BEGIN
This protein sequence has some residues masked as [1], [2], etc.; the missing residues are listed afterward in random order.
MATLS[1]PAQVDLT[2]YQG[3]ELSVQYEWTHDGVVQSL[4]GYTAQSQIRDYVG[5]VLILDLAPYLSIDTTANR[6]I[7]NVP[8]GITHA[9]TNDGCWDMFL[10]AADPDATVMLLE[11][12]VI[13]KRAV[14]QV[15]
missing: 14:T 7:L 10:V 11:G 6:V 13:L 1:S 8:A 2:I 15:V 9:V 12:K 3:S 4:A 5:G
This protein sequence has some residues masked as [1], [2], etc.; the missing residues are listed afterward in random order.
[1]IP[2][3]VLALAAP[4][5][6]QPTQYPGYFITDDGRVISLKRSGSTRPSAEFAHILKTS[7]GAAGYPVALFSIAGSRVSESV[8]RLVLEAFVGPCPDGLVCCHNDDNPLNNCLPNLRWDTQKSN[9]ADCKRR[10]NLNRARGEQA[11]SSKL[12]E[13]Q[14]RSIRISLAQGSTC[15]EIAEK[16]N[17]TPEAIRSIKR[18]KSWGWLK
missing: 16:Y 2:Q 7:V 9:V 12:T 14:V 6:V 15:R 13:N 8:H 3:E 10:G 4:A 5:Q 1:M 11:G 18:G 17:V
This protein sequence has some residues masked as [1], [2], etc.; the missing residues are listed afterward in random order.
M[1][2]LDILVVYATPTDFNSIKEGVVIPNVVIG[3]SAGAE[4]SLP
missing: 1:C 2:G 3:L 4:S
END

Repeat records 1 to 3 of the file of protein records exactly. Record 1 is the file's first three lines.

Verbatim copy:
This protein sequence has some residues masked as [1], [2], etc.; the missing residues are listed afterward in random order.
MATLS[1]PAQVDLT[2]YQG[3]ELSVQYEWTHDGVVQSL[4]GYTAQSQIRDYVG[5]VLILDLAPYLSIDTTANR[6]I[7]NVP[8]GITHA[9]TNDGCWDMFL[10]AADPDATVMLLE[11][12]VI[13]KRAV[14]QV[15]
missing: 14:T 7:L 10:V 11:G 6:V 13:L 1:S 8:A 2:I 15:V 9:V 12:K 3:S 4:A 5:G
This protein sequence has some residues masked as [1], [2], etc.; the missing residues are listed afterward in random order.
[1]IP[2][3]VLALAAP[4][5][6]QPTQYPGYFITDDGRVISLKRSGSTRPSAEFAHILKTS[7]GAAGYPVALFSIAGSRVSESV[8]RLVLEAFVGPCPDGLVCCHNDDNPLNNCLPNLRWDTQKSN[9]ADCKRR[10]NLNRARGEQA[11]SSKL[12]E[13]Q[14]RSIRISLAQGSTC[15]EIAEK[16]N[17]TPEAIRSIKR[18]KSWGWLK
missing: 16:Y 2:Q 7:V 9:V 12:T 14:V 6:V 15:R 13:N 8:H 3:E 10:G 4:A 5:Q 1:M 11:G 18:G 17:V
This protein sequence has some residues masked as [1], [2], etc.; the missing residues are listed afterward in random order.
M[1][2]LDILVVYATPTDFNSIKEGVVIPNVVIG[3]SAGAE[4]SLP
missing: 1:C 2:G 3:L 4:S